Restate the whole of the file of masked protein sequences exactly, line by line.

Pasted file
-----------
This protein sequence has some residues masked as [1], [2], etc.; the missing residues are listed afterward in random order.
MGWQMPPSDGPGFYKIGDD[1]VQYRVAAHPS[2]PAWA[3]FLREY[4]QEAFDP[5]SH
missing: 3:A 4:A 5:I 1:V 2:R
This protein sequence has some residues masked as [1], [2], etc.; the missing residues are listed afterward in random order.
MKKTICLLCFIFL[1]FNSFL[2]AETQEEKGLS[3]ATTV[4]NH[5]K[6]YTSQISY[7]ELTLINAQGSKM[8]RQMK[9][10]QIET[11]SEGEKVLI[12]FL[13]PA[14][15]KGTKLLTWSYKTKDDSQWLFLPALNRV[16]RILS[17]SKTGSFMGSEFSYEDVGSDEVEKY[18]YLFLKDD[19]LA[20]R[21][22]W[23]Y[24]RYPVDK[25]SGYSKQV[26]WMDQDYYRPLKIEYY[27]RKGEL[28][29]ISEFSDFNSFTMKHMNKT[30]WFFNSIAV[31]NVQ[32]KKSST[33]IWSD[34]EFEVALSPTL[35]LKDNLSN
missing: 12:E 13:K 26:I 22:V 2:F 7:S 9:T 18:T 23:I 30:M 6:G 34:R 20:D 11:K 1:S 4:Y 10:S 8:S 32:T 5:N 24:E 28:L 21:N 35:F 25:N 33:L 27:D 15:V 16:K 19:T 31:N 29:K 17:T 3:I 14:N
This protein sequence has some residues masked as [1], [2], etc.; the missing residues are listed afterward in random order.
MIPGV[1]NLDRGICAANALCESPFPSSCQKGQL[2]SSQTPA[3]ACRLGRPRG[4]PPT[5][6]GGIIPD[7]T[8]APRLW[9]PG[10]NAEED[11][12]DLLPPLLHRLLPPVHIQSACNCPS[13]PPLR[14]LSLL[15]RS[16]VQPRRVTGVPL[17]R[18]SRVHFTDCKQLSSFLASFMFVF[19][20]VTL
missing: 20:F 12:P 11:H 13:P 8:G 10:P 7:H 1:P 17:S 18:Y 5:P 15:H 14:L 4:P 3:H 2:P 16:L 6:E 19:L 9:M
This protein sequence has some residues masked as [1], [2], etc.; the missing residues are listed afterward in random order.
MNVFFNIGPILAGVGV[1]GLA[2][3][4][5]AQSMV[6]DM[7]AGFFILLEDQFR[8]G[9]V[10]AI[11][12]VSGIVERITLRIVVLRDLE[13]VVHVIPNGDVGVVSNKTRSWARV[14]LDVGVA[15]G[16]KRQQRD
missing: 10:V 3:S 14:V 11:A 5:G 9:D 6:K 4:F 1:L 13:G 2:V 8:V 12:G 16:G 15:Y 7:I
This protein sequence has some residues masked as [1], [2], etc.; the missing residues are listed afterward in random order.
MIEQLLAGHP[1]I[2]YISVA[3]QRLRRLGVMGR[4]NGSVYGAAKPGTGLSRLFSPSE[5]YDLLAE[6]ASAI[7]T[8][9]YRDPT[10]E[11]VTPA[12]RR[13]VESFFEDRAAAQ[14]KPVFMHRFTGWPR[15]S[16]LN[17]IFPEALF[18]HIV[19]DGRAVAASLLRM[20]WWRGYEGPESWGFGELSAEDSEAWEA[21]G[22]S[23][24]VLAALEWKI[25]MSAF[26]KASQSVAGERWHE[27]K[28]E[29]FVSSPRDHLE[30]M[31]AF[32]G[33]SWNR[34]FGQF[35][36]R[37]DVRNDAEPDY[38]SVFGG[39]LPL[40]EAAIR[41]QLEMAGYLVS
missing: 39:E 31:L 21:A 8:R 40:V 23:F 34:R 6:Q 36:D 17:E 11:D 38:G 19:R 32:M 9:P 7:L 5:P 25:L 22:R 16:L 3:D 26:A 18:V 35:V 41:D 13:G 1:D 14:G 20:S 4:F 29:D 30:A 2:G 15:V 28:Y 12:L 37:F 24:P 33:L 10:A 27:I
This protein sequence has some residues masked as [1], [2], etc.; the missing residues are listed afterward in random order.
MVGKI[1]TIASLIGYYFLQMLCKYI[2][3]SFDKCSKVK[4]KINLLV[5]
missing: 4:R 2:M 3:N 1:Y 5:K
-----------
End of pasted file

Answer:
This protein sequence has some residues masked as [1], [2], etc.; the missing residues are listed afterward in random order.
MGWQMPPSDGPGFYKIGDD[1]VQYRVAAHPS[2]PAWA[3]FLREY[4]QEAFDP[5]SH
missing: 3:A 4:A 5:I 1:V 2:R
This protein sequence has some residues masked as [1], [2], etc.; the missing residues are listed afterward in random order.
MKKTICLLCFIFL[1]FNSFL[2]AETQEEKGLS[3]ATTV[4]NH[5]K[6]YTSQISY[7]ELTLINAQGSKM[8]RQMK[9][10]QIET[11]SEGEKVLI[12]FL[13]PA[14][15]KGTKLLTWSYKTKDDSQWLFLPALNRV[16]RILS[17]SKTGSFMGSEFSYEDVGSDEVEKY[18]YLFLKDD[19]LA[20]R[21][22]W[23]Y[24]RYPVDK[25]SGYSKQV[26]WMDQDYYRPLKIEYY[27]RKGEL[28][29]ISEFSDFNSFTMKHMNKT[30]WFFNSIAV[31]NVQ[32]KKSST[33]IWSD[34]EFEVALSPTL[35]LKDNLSN
missing: 12:E 13:K 26:I 22:V 2:F 7:S 9:T 18:T 23:I 30:M 6:G 34:R 20:D 11:K 1:S 4:Y 10:S 8:S 32:T 5:N 24:E 28:L 21:N 35:F 25:N 33:L 27:D 15:V 16:K 19:T 31:N 29:K 17:T 3:I 14:N
This protein sequence has some residues masked as [1], [2], etc.; the missing residues are listed afterward in random order.
MIPGV[1]NLDRGICAANALCESPFPSSCQKGQL[2]SSQTPA[3]ACRLGRPRG[4]PPT[5][6]GGIIPD[7]T[8]APRLW[9]PG[10]NAEED[11][12]DLLPPLLHRLLPPVHIQSACNCPS[13]PPLR[14]LSLL[15]RS[16]VQPRRVTGVPL[17]R[18]SRVHFTDCKQLSSFLASFMFVF[19][20]VTL
missing: 20:F 12:P 11:H 13:P 8:G 10:P 7:H 1:P 17:S 18:Y 5:P 15:H 14:L 4:P 3:H 2:P 16:L 6:E 19:L 9:M
This protein sequence has some residues masked as [1], [2], etc.; the missing residues are listed afterward in random order.
MNVFFNIGPILAGVGV[1]GLA[2][3][4][5]AQSMV[6]DM[7]AGFFILLEDQFR[8]G[9]V[10]AI[11][12]VSGIVERITLRIVVLRDLE[13]VVHVIPNGDVGVVSNKTRSWARV[14]LDVGVA[15]G[16]KRQQRD
missing: 10:V 3:S 14:V 11:A 5:G 9:D 6:K 4:F 1:L 13:G 2:V 8:V 12:G 16:G 15:Y 7:I
This protein sequence has some residues masked as [1], [2], etc.; the missing residues are listed afterward in random order.
MIEQLLAGHP[1]I[2]YISVA[3]QRLRRLGVMGR[4]NGSVYGAAKPGTGLSRLFSPSE[5]YDLLAE[6]ASAI[7]T[8][9]YRDPT[10]E[11]VTPA[12]RR[13]VESFFEDRAAAQ[14]KPVFMHRFTGWPR[15]S[16]LN[17]IFPEALF[18]HIV[19]DGRAVAASLLRM[20]WWRGYEGPESWGFGELSAEDSEAWEA[21]G[22]S[23][24]VLAALEWKI[25]MSAF[26]KASQSVAGERWHE[27]K[28]E[29]FVSSPRDHLE[30]M[31]AF[32]G[33]SWNR[34]FGQF[35][36]R[37]DVRNDAEPDY[38]SVFGG[39]LPL[40]EAAIR[41]QLEMAGYLVS
missing: 39:E 31:L 21:A 8:R 40:V 23:F 34:R 6:Q 36:D 17:E 11:D 38:G 19:R 32:M 9:P 7:L 5:P 25:L 22:R 16:L 3:D 26:A 18:V 35:V 41:D 13:G 1:D 14:G 20:S 4:F 29:D 30:A 2:G 15:V 28:Y 12:L 37:F 24:P 33:L 10:A 27:I
This protein sequence has some residues masked as [1], [2], etc.; the missing residues are listed afterward in random order.
MVGKI[1]TIASLIGYYFLQMLCKYI[2][3]SFDKCSKVK[4]KINLLV[5]
missing: 4:R 2:M 3:N 1:Y 5:K